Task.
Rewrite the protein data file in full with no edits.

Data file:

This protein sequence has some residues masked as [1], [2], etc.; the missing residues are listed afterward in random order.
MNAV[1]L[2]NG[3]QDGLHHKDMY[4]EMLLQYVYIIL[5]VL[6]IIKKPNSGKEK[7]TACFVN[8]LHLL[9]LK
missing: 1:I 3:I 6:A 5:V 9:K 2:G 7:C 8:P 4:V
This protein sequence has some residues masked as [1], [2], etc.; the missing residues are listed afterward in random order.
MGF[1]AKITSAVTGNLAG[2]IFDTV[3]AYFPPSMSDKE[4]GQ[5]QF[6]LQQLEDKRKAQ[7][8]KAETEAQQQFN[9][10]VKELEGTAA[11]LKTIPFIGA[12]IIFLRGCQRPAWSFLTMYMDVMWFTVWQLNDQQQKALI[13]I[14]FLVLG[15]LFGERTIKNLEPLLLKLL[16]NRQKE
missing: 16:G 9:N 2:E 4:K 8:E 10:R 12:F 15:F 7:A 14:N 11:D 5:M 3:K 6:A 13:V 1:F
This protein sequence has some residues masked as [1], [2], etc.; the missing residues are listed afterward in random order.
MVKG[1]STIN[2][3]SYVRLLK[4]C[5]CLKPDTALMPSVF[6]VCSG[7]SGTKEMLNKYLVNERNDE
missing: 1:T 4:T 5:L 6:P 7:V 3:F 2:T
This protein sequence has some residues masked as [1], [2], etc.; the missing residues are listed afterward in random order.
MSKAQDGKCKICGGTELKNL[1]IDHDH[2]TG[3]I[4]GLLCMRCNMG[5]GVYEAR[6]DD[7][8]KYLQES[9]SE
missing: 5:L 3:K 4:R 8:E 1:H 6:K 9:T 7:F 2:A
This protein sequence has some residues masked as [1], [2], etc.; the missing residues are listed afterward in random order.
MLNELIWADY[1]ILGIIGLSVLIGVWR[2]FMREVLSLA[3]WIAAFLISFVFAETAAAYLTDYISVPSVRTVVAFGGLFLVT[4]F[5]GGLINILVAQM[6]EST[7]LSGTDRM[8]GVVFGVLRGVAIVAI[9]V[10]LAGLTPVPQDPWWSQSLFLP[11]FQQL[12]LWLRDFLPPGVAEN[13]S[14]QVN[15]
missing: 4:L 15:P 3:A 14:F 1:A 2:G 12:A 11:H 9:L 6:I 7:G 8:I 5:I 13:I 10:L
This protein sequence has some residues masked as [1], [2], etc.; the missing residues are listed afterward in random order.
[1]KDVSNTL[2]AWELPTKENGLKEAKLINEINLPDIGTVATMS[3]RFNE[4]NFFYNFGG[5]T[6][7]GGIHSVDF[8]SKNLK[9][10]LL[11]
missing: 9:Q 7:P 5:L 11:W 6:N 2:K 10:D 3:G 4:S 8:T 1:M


This protein sequence has some residues masked as [1], [2], etc.; the missing residues are listed afterward in random order.
MNAV[1]L[2]NG[3]QDGLHHKDMY[4]EMLLQYVYIIL[5]VL[6]IIKKPNSGKEK[7]TACFVN[8]LHLL[9]LK
missing: 1:I 3:I 6:A 5:V 9:K 2:G 7:C 8:P 4:V
This protein sequence has some residues masked as [1], [2], etc.; the missing residues are listed afterward in random order.
MGF[1]AKITSAVTGNLAG[2]IFDTV[3]AYFPPSMSDKE[4]GQ[5]QF[6]LQQLEDKRKAQ[7][8]KAETEAQQQFN[9][10]VKELEGTAA[11]LKTIPFIGA[12]IIFLRGCQRPAWSFLTMYMDVMWFTVWQLNDQQQKALI[13]I[14]FLVLG[15]LFGERTIKNLEPLLLKLL[16]NRQKE
missing: 16:G 9:N 2:E 4:K 8:E 10:R 12:F 15:F 7:A 14:N 11:D 5:M 3:K 6:A 13:V 1:F
This protein sequence has some residues masked as [1], [2], etc.; the missing residues are listed afterward in random order.
MVKG[1]STIN[2][3]SYVRLLK[4]C[5]CLKPDTALMPSVF[6]VCSG[7]SGTKEMLNKYLVNERNDE
missing: 1:T 4:T 5:L 6:P 7:V 3:F 2:T
This protein sequence has some residues masked as [1], [2], etc.; the missing residues are listed afterward in random order.
MSKAQDGKCKICGGTELKNL[1]IDHDH[2]TG[3]I[4]GLLCMRCNMG[5]GVYEAR[6]DD[7][8]KYLQES[9]SE
missing: 5:L 3:K 4:R 8:E 1:H 6:K 9:T 7:F 2:A
This protein sequence has some residues masked as [1], [2], etc.; the missing residues are listed afterward in random order.
MLNELIWADY[1]ILGIIGLSVLIGVWR[2]FMREVLSLA[3]WIAAFLISFVFAETAAAYLTDYISVPSVRTVVAFGGLFLVT[4]F[5]GGLINILVAQM[6]EST[7]LSGTDRM[8]GVVFGVLRGVAIVAI[9]V[10]LAGLTPVPQDPWWSQSLFLP[11]FQQL[12]LWLRDFLPPGVAEN[13]S[14]QVN[15]
missing: 4:L 15:P 3:A 14:F 1:A 2:G 12:A 11:H 9:L 6:I 7:G 8:I 5:I 13:I 10:L
This protein sequence has some residues masked as [1], [2], etc.; the missing residues are listed afterward in random order.
[1]KDVSNTL[2]AWELPTKENGLKEAKLINEINLPDIGTVATMS[3]RFNE[4]NFFYNFGG[5]T[6][7]GGIHSVDF[8]SKNLK[9][10]LL[11]
missing: 9:Q 7:P 5:L 11:W 6:N 2:K 10:D 3:G 4:S 8:T 1:M